Thursday, January 27, 2011

That's a Trebuchet

It's been a while since I blogged about a simple drug smuggling scheme. Generally, I am happy to report, I work with commercial importers. Only rarely have I had to call in a criminal lawyer for help. Still, this is a border issue, and it counts as amusing, at least to me.

Various news outlets are reporting that Mexican drug smugglers had been attempting to use a catapult to hurl marijuana across the border. Clearly, this is the work of a geek smuggler (and I mean that in a positive sense). But, looking at the poor video, it looks like the gizmo was actually a trebuchet, which is much more elegant than a simple catapult. A trebuchet is a "siege engine" used until the 13th Century to toss heavy, burning, or infected things at one's opposition. Apparently, a trebuchet is far more accurate than a catapult. The difference between the two being, at least as I understand it, that the trebuchet has a loose rope-link sling rather than a fixed basket for the projectile. This causes the sling to whip around, adding significant momentum, much like a snapped towel or quality golf swing. Also, most trebuchet were powered by counterweights rather than the spring of the main member (imaging a bunch of Medieval peasants pulling a tree trunk back and you get the idea). The image below shows the benefit of the trebuchet design.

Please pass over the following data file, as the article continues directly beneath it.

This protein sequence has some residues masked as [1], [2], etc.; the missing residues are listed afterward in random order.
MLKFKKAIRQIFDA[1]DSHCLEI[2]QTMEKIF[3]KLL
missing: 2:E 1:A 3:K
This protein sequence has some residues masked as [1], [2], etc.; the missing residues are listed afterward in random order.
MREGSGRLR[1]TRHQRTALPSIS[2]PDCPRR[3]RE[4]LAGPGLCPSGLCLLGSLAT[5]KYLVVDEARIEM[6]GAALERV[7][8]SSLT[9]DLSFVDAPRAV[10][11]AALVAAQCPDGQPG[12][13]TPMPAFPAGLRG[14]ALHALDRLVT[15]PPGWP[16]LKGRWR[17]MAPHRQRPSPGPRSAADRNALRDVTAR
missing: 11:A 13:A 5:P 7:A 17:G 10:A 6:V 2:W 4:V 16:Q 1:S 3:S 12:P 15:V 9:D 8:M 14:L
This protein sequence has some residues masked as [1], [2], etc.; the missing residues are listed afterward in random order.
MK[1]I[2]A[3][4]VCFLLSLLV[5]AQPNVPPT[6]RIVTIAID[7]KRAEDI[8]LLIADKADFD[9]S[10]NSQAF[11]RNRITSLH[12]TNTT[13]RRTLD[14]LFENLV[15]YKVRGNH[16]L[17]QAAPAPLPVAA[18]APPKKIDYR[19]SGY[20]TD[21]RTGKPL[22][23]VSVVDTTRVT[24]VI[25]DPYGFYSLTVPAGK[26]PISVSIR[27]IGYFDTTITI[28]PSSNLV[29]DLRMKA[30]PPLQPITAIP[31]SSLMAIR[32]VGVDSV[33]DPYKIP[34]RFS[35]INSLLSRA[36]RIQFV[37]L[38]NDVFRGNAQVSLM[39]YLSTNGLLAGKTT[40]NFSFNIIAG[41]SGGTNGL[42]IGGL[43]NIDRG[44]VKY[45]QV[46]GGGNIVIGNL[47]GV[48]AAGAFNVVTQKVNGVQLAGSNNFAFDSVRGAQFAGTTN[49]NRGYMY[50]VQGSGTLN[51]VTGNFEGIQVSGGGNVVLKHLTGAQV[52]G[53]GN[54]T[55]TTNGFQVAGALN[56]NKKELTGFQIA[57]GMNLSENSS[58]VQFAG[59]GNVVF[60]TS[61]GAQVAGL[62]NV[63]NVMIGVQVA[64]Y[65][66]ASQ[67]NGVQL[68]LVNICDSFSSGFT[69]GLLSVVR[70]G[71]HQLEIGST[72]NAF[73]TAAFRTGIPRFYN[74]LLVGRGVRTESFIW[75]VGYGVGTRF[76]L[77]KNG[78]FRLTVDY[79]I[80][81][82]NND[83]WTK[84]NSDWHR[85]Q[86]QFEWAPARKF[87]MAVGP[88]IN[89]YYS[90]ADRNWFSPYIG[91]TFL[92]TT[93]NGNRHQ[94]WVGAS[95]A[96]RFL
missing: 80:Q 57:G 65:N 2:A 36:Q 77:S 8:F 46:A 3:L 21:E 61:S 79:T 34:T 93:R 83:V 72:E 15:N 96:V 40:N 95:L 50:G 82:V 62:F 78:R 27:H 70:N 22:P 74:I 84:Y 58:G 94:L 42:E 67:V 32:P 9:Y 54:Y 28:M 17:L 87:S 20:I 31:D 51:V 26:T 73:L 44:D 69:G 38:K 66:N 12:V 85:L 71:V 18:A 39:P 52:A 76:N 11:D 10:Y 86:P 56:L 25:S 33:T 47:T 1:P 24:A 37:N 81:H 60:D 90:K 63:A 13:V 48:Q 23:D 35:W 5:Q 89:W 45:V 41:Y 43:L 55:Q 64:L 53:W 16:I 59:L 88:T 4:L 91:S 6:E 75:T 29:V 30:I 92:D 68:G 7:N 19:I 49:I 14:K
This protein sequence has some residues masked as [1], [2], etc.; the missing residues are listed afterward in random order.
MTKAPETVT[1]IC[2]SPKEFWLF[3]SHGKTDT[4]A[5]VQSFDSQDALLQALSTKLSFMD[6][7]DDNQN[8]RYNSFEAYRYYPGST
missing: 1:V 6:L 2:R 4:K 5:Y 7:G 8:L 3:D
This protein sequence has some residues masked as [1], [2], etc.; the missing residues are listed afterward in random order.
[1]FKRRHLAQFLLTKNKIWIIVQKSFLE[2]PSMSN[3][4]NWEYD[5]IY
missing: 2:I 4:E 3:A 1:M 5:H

Here is what the whole thing looks like:

Both images are from this Wikipedia article.

I have seen a trebuchet used to toss pumpkins. And, there is a guy at the Renaissance Faire in Bristol, Wisonsin (generally my image of Hell) named Doktor Kaboom, who uses one to toss eggs to great amusement. Clearly, with the advent of trebuchet smuggling, the device is experiencing its own renaissance of a sort.


Anonymous said...

The things I learn on this internet thing. So, hotshot lawyer guy: what is the HS classification, and is it EAR- or ITAR-controlled?

Lawrence Person said...

That's still more of a catapult than a trebuchet, because it still uses arm tension as means of launching the projectile, whereas a trebuchet uses a falling counterweight as the means of propulsion.

Leroy F. Berven said...

Anonymous -

Since this type of equipment has both civilian (punkin-chunkin', etc.) and military (medieval-era, at least) applications, it clearly fits into the range of "dual-use" technologies.